The wine list is worldwide, divided by grapes, and full of unusual finds. A special glass of 2005 Abundantly Rich Red ($9) from Mencarini Vineyards in Lodi astonished me with the complexity of fruit flavors derived from the kinds of grapes that once went into dubious homemade wines in Little Italy neighborhoods across America: Central Valley zinfandel and carignane, with a little syrah and petite sirah. Modern technology has turned this mix into a Parker-worthy fruit bomb full of dusky bramble fruit. The 2008 Argentine malbec Crios de Susana ($11), which I would have expected to have the same sort of character, was austere and structured by comparison.
My venture into a classic Ward 8 ($9) cocktail, however, was not entirely satisfactory. This drink requires a balance of sweet and sour that is subtly disrupted at South End Buttery by a switch from traditional rye to Old Fitzgerald bourbon (perhaps the sweetest brand of a sweeter whiskey) and a little too much grenadine. That turns it from an orange drink to a pink one that looks and tastes like a stirred-up Tequila Sunrise.
A variety of loose teas ($3.75) is served in custom bags brought to the table in hot cups of water. Judging by my Yunnan tea, it brews up plenty strong. Our server forgot to ask if we needed milk. But he did bring the final gift of a bakery that’s grown up: truly scrumptious desserts.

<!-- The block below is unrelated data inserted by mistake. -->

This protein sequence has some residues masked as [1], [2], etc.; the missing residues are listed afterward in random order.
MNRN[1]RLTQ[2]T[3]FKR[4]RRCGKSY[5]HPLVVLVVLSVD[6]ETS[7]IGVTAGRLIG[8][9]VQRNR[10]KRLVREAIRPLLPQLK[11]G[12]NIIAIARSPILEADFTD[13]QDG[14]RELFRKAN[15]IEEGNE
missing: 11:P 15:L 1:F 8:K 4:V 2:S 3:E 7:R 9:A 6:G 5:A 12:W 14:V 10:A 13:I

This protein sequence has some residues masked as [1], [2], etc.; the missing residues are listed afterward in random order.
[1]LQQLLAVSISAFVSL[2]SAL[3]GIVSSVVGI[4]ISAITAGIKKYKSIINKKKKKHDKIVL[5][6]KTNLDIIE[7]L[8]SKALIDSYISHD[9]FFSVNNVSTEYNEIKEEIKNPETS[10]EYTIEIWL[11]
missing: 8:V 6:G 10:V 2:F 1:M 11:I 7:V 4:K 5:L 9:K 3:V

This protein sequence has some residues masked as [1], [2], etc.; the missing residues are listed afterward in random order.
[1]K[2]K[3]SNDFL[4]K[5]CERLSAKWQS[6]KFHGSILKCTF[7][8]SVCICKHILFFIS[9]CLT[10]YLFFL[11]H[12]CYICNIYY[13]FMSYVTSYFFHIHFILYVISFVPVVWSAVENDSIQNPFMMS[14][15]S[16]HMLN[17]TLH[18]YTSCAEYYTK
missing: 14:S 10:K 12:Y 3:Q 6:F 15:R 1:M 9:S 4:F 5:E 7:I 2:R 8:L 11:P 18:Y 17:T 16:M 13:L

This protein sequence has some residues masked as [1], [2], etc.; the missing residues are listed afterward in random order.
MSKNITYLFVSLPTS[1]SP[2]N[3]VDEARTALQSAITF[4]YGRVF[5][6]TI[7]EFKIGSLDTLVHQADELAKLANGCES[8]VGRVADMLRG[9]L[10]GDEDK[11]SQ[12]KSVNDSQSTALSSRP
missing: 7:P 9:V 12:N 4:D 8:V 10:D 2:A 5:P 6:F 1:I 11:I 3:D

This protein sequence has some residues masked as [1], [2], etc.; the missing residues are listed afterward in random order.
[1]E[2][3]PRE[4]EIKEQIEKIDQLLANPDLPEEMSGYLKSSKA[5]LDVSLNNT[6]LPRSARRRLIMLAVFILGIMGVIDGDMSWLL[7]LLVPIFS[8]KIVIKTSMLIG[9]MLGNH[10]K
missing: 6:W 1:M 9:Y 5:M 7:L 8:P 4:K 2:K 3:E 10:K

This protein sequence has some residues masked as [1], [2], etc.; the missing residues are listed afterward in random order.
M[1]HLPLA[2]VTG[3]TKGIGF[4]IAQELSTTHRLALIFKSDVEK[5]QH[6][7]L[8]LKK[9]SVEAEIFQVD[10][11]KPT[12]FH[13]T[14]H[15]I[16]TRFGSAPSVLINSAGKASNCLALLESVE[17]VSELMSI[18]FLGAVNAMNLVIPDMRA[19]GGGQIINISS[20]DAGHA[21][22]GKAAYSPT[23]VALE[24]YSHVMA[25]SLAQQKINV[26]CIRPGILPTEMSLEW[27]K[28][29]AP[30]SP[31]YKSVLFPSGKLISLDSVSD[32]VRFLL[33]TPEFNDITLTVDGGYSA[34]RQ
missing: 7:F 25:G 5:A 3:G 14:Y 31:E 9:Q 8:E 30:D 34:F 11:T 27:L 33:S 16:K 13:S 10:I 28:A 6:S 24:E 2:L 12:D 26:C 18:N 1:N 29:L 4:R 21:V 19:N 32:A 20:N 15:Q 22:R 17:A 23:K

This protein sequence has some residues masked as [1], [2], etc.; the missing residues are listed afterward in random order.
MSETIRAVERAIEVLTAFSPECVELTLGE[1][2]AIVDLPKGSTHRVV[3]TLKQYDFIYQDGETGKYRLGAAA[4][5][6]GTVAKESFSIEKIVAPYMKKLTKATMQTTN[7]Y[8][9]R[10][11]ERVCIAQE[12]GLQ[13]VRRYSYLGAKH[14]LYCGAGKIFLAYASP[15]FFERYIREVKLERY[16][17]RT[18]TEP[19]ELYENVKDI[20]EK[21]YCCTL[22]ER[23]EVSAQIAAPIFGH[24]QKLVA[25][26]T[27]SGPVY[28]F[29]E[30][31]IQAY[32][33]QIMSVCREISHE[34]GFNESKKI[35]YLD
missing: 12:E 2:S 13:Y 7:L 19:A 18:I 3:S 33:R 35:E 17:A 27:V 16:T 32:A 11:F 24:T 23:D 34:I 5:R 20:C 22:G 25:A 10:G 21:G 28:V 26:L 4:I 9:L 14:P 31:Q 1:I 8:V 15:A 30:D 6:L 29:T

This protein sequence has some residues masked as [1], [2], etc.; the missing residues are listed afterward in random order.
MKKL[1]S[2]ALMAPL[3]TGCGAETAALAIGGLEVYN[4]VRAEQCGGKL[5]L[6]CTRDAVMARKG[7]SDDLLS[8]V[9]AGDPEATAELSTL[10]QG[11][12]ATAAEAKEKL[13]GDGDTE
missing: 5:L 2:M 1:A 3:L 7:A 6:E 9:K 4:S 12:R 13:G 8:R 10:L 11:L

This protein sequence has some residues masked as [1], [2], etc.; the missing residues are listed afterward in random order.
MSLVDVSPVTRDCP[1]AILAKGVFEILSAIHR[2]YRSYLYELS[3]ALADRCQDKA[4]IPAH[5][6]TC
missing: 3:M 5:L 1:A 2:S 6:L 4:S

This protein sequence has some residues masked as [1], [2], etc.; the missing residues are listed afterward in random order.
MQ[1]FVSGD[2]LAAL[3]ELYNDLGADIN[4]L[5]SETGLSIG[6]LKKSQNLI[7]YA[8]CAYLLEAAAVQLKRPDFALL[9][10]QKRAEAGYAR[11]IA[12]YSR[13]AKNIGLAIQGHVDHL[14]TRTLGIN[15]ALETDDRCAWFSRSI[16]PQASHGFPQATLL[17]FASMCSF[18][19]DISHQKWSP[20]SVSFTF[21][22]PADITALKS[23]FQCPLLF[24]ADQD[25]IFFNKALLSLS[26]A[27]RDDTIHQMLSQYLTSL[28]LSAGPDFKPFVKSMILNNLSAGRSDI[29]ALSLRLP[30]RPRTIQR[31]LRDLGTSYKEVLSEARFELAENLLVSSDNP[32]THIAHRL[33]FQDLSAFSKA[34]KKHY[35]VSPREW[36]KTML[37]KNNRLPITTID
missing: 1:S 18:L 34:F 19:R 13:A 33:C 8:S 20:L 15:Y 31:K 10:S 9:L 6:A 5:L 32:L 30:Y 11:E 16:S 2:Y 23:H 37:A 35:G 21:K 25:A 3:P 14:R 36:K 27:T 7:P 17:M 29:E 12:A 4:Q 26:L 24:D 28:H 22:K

At last, the city has a bread pudding ($6) with some custard between the well-soaked pieces of bread. The Buttery also does well by offering a classic chocolate mousse ($6), revised only by cramming it into a giant old-fashioned glass and tossing in some roasted hazelnuts. Chocolate soufflé ($9) is faster to the table than most, but might have needed longer to take on full soufflé-ness. This was more like an all-molten-chocolate cupcake, foiled with butter cookies. A trio of sorbets ($6) had a fabulous lychee on top, with a mid-layer of rather good red raspberry. My guests got it away from me before I had any of the third layer.
Dinner service was excellent, despite the awkward layout with most of the dining area below street level. Summer brings more sidewalk tables to this relatively quiet intersection of Union Park and Shawmut. The atmosphere runs to sophisticated locals, who know a relative bargain or have befriended the location over more modest snacks and brunches. Techno seems to be the music, though once the restaurant fills up it’s hard to hear it. That said, the small rooms prevent large noise. Our room featured exposed basement stone, oak café tables, and tufted leather chairs.
I don’t know that the owner planned to have such a classy restaurant, but his business plan is bound to be copied. It is certainly safer to start with a bakery-café than to open a fine dining room and then add breakfast. In this case, each piece has fit so nicely upon the foundations that our dinner seemed, well, smooth as butter.
Robert Nadeau can be reached firstname.lastname@example.org.